Allies Sail for D-Day Plus 50 : World War II: Clinton, Queen Elizabeth, other leaders join massive flotilla from England to France. President pays homage to those who gave ‘rise to a new era of hope and progress.’
President Clinton, Queen Elizabeth II and a shipload of Allied leaders sailed in a massive flotilla late Sunday from this historic English Channel port for France to observe the 50th anniversary of D-day.
En route, the fleet dropped wreaths in the Channel. Two million red poppies, symbolizing remembrance, fluttered down from a low-flying Lancaster bomber. The armada planned to anchor offshore before going on to the five D-day beaches--two American, two British and one Canadian--where the great northern European assault against Nazi forces to end World War II was launched.
In a commemorative message that had overtones of Gen. Dwight D. Eisenhower’s message to the troops on D-day, Clinton declared: “The heroic men who fought and died during those difficult days helped to give rise to a new era of hope and progress, starting a trend toward democracy and human dignity that continues to this day.
“The peoples of nations around the world persist in throwing off the shackles of tyranny and in seeking the blessings of liberty. On this historic occasion, we, the benefactors of the freedom won by our courageous armed forces, rededicate ourselves to embracing these epic changes.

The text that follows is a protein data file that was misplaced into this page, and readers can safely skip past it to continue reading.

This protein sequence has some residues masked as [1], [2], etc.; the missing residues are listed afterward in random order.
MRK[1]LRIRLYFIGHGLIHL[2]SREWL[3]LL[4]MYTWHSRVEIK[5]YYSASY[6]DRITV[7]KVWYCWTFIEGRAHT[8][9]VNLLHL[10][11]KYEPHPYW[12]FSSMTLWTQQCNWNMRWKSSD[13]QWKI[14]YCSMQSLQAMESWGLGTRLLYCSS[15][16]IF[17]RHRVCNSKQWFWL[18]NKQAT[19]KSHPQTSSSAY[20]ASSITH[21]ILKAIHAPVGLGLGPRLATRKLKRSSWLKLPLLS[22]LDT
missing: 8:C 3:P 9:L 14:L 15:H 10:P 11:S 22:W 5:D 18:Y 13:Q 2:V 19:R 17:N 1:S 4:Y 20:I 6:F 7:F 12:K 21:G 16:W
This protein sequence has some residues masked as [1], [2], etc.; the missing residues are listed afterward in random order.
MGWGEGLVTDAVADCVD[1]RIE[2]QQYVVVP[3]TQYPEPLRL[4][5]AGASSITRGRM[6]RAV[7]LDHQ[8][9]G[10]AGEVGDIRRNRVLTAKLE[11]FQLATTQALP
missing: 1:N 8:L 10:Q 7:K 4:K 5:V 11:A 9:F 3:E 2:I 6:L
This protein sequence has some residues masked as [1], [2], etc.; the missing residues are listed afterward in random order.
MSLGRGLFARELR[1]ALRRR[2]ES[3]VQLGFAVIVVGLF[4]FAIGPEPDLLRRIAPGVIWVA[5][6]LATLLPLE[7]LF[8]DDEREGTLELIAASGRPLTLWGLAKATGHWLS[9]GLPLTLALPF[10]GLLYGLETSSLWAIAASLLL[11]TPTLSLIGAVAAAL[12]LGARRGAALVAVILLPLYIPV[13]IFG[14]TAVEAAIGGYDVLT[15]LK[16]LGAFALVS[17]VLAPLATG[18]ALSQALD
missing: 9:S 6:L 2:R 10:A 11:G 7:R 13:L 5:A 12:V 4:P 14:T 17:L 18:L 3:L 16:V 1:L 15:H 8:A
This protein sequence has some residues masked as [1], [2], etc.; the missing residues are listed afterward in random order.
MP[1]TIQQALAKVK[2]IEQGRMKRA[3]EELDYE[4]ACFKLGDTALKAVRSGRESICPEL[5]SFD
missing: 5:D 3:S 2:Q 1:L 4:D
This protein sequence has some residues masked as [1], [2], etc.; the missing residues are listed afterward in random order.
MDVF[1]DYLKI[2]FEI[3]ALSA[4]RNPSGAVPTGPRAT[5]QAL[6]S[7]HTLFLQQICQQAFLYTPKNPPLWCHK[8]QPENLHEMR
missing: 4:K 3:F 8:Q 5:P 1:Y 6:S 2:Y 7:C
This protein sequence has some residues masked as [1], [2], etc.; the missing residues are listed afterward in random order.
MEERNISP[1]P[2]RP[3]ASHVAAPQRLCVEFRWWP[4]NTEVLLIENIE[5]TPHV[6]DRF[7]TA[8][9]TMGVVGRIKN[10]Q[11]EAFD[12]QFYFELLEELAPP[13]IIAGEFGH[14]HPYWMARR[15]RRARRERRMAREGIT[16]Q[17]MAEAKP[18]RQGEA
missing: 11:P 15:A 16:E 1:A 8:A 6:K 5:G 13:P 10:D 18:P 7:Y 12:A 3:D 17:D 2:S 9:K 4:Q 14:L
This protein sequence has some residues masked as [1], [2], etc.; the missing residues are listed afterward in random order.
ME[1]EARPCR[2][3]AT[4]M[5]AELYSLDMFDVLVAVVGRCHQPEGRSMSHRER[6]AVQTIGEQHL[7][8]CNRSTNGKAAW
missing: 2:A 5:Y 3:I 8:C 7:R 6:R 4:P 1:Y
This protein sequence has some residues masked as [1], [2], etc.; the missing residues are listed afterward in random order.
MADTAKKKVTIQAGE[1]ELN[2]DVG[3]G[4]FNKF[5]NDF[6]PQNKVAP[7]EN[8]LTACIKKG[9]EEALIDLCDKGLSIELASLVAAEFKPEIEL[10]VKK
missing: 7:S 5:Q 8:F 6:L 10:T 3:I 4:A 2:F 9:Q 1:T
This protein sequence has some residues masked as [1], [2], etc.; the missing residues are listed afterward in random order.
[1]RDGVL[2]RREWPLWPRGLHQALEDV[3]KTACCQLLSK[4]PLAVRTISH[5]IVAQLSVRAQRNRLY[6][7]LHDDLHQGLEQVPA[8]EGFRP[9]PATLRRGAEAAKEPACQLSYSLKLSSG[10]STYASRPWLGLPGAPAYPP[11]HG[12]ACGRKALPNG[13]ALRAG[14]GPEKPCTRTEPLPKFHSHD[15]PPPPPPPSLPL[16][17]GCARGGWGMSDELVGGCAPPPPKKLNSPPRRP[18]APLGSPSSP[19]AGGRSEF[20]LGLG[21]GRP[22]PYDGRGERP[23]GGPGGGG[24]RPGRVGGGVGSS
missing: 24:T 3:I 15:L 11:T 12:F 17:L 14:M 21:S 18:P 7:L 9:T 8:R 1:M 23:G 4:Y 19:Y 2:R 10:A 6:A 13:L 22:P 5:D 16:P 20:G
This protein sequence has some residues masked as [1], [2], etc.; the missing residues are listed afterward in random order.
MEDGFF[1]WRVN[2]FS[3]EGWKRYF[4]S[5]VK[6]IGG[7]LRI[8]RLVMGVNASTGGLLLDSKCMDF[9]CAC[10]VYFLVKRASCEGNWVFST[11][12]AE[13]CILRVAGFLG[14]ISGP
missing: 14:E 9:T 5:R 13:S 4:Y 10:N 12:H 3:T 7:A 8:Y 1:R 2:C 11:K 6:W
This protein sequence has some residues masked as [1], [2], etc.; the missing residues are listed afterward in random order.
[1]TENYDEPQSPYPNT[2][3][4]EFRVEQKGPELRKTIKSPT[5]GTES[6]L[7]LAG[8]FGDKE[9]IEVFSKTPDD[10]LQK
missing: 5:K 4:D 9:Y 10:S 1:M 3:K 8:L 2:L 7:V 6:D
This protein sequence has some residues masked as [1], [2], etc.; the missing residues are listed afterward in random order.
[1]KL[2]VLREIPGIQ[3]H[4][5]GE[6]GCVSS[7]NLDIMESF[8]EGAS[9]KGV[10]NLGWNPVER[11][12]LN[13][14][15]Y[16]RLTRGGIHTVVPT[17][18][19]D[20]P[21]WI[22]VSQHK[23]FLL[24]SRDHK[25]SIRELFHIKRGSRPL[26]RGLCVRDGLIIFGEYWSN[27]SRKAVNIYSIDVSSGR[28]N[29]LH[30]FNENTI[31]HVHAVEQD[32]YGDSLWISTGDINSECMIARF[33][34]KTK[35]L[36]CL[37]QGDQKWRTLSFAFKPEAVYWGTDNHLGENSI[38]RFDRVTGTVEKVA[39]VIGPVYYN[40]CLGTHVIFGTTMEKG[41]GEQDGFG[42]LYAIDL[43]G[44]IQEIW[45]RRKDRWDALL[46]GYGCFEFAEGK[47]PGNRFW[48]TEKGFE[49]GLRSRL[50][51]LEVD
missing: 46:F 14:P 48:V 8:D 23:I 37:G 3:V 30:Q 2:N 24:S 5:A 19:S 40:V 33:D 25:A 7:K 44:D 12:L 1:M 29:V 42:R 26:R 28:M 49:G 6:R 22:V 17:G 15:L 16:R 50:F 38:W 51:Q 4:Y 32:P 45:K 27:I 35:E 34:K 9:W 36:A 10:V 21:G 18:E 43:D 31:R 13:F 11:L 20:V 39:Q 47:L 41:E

“In memory of all those who lost their lives on Normandy’s shore, we reaffirm our commitment to building a safer, more peaceful world for the generations to come.”
The fleet of ships steamed Sunday afternoon from this main invasion supply port after daylong ceremonies. The seaside was lined with tens of thousands of Britons and Americans, young and old, who turned out to see off the armada heading for Normandy.
They waved farewell to the ships, watching as they moved past concrete forts in the harbor, just as previous generations had done at this ancient navy town.
Many with binoculars could spot the national flags of the warships and call out the identifications to their children.
A vendor moved among the crowd chanting, “Cockles, mussels, prawns.”
Many families picnicked on the green lawns of the seafront in a festive Sunday outing, listening to radios describing the events.
Clinton boarded the nuclear-powered carrier George Washington--at 97,000 tons, the world’s largest--whose crew he addressed after he was piped aboard in the afternoon.
Earlier, Queen Elizabeth, with many visiting heads of state and government, boarded the royal yacht Britannia to review warships of the Allied nations that participated in the D-day landings June 6, 1944.
Among those present were British Prime Minister John Major, Canadian Prime Minister Jean Chretien, Polish President Lech Walesa, Czech President Vaclav Havel, Slovakian President Michal Kovac, Australian Prime Minister Paul Keating, New Zealand Prime Minister Jim Bolger, King Harald of Norway, King Albert II of Belgium and Prince Bernhard of the Netherlands.
They were joined by members of the British Royal Family, including Princess Diana. The yacht arrived in France later to the cheers of thousands of well-wishers.
In contrast to the drenching, cold weather that dampened the spirits of Saturday’s ceremonies, the weather in Portsmouth on Sunday was crisp and clear, though changeable.